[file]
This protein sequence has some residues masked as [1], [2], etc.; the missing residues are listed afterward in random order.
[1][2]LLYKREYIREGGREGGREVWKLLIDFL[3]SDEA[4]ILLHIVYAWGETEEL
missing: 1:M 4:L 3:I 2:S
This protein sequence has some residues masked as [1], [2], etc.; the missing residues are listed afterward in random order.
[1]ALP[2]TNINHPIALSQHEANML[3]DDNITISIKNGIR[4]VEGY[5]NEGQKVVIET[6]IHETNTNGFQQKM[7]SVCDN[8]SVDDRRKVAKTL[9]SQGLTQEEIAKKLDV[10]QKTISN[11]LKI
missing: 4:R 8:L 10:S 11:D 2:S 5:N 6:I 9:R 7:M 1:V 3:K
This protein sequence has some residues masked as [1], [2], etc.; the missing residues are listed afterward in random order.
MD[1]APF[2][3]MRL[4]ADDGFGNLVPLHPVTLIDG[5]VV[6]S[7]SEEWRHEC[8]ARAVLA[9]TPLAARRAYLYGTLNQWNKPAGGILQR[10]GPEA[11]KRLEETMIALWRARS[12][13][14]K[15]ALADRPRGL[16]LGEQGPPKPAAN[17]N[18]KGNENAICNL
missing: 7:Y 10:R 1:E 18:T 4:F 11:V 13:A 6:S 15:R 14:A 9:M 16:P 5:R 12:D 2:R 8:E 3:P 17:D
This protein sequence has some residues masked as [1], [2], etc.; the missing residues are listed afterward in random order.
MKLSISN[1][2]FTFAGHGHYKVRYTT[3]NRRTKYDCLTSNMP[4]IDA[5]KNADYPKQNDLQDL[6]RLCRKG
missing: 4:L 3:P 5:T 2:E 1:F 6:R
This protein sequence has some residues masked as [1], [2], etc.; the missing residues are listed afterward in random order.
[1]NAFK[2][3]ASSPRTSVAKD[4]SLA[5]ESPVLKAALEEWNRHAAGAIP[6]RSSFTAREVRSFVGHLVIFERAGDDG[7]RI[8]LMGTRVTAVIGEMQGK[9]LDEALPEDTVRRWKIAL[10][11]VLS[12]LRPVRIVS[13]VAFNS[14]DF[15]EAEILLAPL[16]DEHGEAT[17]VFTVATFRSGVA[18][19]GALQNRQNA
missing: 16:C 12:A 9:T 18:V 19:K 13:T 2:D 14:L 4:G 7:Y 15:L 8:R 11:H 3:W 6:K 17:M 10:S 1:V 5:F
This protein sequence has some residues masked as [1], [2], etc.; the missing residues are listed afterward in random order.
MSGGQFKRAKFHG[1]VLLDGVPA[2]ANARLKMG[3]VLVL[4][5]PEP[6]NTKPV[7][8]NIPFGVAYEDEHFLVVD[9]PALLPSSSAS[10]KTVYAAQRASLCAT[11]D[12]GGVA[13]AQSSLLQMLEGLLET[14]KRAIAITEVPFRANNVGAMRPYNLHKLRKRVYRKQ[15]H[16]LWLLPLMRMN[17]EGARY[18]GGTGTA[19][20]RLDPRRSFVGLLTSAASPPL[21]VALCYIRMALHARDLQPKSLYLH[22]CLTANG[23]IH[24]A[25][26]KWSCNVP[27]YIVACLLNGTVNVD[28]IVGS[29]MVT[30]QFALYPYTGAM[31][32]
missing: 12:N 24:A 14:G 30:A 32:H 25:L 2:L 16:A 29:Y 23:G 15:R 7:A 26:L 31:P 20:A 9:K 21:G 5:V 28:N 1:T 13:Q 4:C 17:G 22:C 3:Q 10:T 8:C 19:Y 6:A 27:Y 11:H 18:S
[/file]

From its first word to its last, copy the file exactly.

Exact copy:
This protein sequence has some residues masked as [1], [2], etc.; the missing residues are listed afterward in random order.
[1][2]LLYKREYIREGGREGGREVWKLLIDFL[3]SDEA[4]ILLHIVYAWGETEEL
missing: 1:M 4:L 3:I 2:S
This protein sequence has some residues masked as [1], [2], etc.; the missing residues are listed afterward in random order.
[1]ALP[2]TNINHPIALSQHEANML[3]DDNITISIKNGIR[4]VEGY[5]NEGQKVVIET[6]IHETNTNGFQQKM[7]SVCDN[8]SVDDRRKVAKTL[9]SQGLTQEEIAKKLDV[10]QKTISN[11]LKI
missing: 4:R 8:L 10:S 11:D 2:S 5:N 6:I 9:R 7:M 1:V 3:K
This protein sequence has some residues masked as [1], [2], etc.; the missing residues are listed afterward in random order.
MD[1]APF[2][3]MRL[4]ADDGFGNLVPLHPVTLIDG[5]VV[6]S[7]SEEWRHEC[8]ARAVLA[9]TPLAARRAYLYGTLNQWNKPAGGILQR[10]GPEA[11]KRLEETMIALWRARS[12][13][14]K[15]ALADRPRGL[16]LGEQGPPKPAAN[17]N[18]KGNENAICNL
missing: 7:Y 10:R 1:E 18:T 4:F 11:V 13:A 6:S 15:R 14:A 9:M 16:P 5:R 12:D 2:R 8:E 3:P 17:D
This protein sequence has some residues masked as [1], [2], etc.; the missing residues are listed afterward in random order.
MKLSISN[1][2]FTFAGHGHYKVRYTT[3]NRRTKYDCLTSNMP[4]IDA[5]KNADYPKQNDLQDL[6]RLCRKG
missing: 4:L 3:P 5:T 2:E 1:F 6:R
This protein sequence has some residues masked as [1], [2], etc.; the missing residues are listed afterward in random order.
[1]NAFK[2][3]ASSPRTSVAKD[4]SLA[5]ESPVLKAALEEWNRHAAGAIP[6]RSSFTAREVRSFVGHLVIFERAGDDG[7]RI[8]LMGTRVTAVIGEMQGK[9]LDEALPEDTVRRWKIAL[10][11]VLS[12]LRPVRIVS[13]VAFNS[14]DF[15]EAEILLAPL[16]DEHGEAT[17]VFTVATFRSGVA[18][19]GALQNRQNA
missing: 16:C 12:A 9:T 18:V 19:K 13:T 2:D 14:L 4:G 7:Y 15:L 8:R 11:H 3:W 6:K 17:M 10:S 1:V 5:F
This protein sequence has some residues masked as [1], [2], etc.; the missing residues are listed afterward in random order.
MSGGQFKRAKFHG[1]VLLDGVPA[2]ANARLKMG[3]VLVL[4][5]PEP[6]NTKPV[7][8]NIPFGVAYEDEHFLVVD[9]PALLPSSSAS[10]KTVYAAQRASLCAT[11]D[12]GGVA[13]AQSSLLQMLEGLLET[14]KRAIAITEVPFRANNVGAMRPYNLHKLRKRVYRKQ[15]H[16]LWLLPLMRMN[17]EGARY[18]GGTGTA[19][20]RLDPRRSFVGLLTSAASPPL[21]VALCYIRMALHARDLQPKSLYLH[22]CLTANG[23]IH[24]A[25][26]KWSCNVP[27]YIVACLLNGTVNVD[28]IVGS[29]MVT[30]QFALYPYTGAM[31][32]
missing: 12:N 24:A 14:G 30:A 32:H 25:L 2:L 16:A 29:Y 23:G 15:R 7:A 26:L 31:P 20:A 9:K 21:G 5:V 28:N 1:T 13:Q 4:C 17:G 22:C 3:Q 10:T 8:C 19:Y 6:A 27:Y 11:H 18:S